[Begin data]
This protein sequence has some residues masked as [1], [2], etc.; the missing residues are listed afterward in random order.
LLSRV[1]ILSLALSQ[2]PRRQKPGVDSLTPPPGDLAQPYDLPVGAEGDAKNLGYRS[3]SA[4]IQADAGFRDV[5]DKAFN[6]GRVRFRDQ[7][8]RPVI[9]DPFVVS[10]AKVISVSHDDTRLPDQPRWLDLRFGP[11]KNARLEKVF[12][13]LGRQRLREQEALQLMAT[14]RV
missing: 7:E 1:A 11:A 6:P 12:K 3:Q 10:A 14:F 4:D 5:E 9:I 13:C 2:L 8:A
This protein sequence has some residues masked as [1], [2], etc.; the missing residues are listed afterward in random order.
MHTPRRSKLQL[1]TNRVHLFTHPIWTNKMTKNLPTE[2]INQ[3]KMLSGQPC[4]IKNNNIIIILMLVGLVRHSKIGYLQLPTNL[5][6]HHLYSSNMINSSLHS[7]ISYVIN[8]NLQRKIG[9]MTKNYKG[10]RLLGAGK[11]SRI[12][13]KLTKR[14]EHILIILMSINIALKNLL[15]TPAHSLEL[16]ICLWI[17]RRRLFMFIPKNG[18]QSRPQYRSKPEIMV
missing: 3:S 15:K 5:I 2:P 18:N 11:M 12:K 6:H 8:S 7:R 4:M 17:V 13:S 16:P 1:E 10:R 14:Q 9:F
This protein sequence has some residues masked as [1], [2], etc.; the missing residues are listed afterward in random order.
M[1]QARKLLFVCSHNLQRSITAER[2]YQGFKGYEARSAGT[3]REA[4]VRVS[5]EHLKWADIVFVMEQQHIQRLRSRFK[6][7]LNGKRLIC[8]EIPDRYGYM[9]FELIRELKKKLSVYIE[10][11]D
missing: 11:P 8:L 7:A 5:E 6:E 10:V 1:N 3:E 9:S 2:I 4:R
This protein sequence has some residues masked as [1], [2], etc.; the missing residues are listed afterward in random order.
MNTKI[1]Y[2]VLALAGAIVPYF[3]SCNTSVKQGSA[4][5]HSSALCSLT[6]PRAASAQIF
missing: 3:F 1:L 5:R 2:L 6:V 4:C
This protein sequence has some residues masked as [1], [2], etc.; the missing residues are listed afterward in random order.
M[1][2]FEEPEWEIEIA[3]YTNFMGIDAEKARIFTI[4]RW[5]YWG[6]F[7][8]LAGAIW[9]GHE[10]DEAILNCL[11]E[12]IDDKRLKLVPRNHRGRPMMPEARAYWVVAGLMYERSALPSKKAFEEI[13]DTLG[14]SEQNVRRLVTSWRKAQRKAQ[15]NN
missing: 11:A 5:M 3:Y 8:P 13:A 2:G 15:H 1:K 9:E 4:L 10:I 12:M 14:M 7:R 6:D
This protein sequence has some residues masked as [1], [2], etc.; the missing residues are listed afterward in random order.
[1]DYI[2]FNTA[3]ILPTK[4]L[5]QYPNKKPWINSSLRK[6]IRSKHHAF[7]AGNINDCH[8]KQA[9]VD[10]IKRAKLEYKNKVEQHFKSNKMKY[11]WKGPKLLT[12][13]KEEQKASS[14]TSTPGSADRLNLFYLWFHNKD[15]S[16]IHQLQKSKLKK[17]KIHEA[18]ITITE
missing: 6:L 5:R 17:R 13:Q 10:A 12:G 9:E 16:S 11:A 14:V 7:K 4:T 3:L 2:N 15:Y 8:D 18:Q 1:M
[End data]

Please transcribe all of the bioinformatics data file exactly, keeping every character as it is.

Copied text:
This protein sequence has some residues masked as [1], [2], etc.; the missing residues are listed afterward in random order.
LLSRV[1]ILSLALSQ[2]PRRQKPGVDSLTPPPGDLAQPYDLPVGAEGDAKNLGYRS[3]SA[4]IQADAGFRDV[5]DKAFN[6]GRVRFRDQ[7][8]RPVI[9]DPFVVS[10]AKVISVSHDDTRLPDQPRWLDLRFGP[11]KNARLEKVF[12][13]LGRQRLREQEALQLMAT[14]RV
missing: 7:E 1:A 11:A 6:P 12:K 3:Q 10:A 14:F 4:D 5:E 9:I 13:C 2:L 8:A
This protein sequence has some residues masked as [1], [2], etc.; the missing residues are listed afterward in random order.
MHTPRRSKLQL[1]TNRVHLFTHPIWTNKMTKNLPTE[2]INQ[3]KMLSGQPC[4]IKNNNIIIILMLVGLVRHSKIGYLQLPTNL[5][6]HHLYSSNMINSSLHS[7]ISYVIN[8]NLQRKIG[9]MTKNYKG[10]RLLGAGK[11]SRI[12][13]KLTKR[14]EHILIILMSINIALKNLL[15]TPAHSLEL[16]ICLWI[17]RRRLFMFIPKNG[18]QSRPQYRSKPEIMV
missing: 3:S 15:K 5:I 2:P 18:N 11:M 12:K 6:H 8:S 7:R 4:M 17:V 13:S 16:P 1:E 10:R 14:Q 9:F
This protein sequence has some residues masked as [1], [2], etc.; the missing residues are listed afterward in random order.
M[1]QARKLLFVCSHNLQRSITAER[2]YQGFKGYEARSAGT[3]REA[4]VRVS[5]EHLKWADIVFVMEQQHIQRLRSRFK[6][7]LNGKRLIC[8]EIPDRYGYM[9]FELIRELKKKLSVYIE[10][11]D
missing: 11:P 8:L 7:A 5:E 6:E 10:V 1:N 3:E 9:S 2:I 4:R
This protein sequence has some residues masked as [1], [2], etc.; the missing residues are listed afterward in random order.
MNTKI[1]Y[2]VLALAGAIVPYF[3]SCNTSVKQGSA[4][5]HSSALCSLT[6]PRAASAQIF
missing: 3:F 1:L 5:R 2:L 6:V 4:C
This protein sequence has some residues masked as [1], [2], etc.; the missing residues are listed afterward in random order.
M[1][2]FEEPEWEIEIA[3]YTNFMGIDAEKARIFTI[4]RW[5]YWG[6]F[7][8]LAGAIW[9]GHE[10]DEAILNCL[11]E[12]IDDKRLKLVPRNHRGRPMMPEARAYWVVAGLMYERSALPSKKAFEEI[13]DTLG[14]SEQNVRRLVTSWRKAQRKAQ[15]NN
missing: 11:A 5:M 3:Y 8:P 13:A 2:G 15:H 1:K 9:E 4:L 10:I 12:M 14:M 7:R 6:D
This protein sequence has some residues masked as [1], [2], etc.; the missing residues are listed afterward in random order.
[1]DYI[2]FNTA[3]ILPTK[4]L[5]QYPNKKPWINSSLRK[6]IRSKHHAF[7]AGNINDCH[8]KQA[9]VD[10]IKRAKLEYKNKVEQHFKSNKMKY[11]WKGPKLLT[12][13]KEEQKASS[14]TSTPGSADRLNLFYLWFHNKD[15]S[16]IHQLQKSKLKK[17]KIHEA[18]ITITE
missing: 6:L 5:R 17:R 13:Q 10:A 12:G 9:E 16:S 11:A 14:V 7:K 4:T 3:L 2:N 15:Y 8:D 18:Q 1:M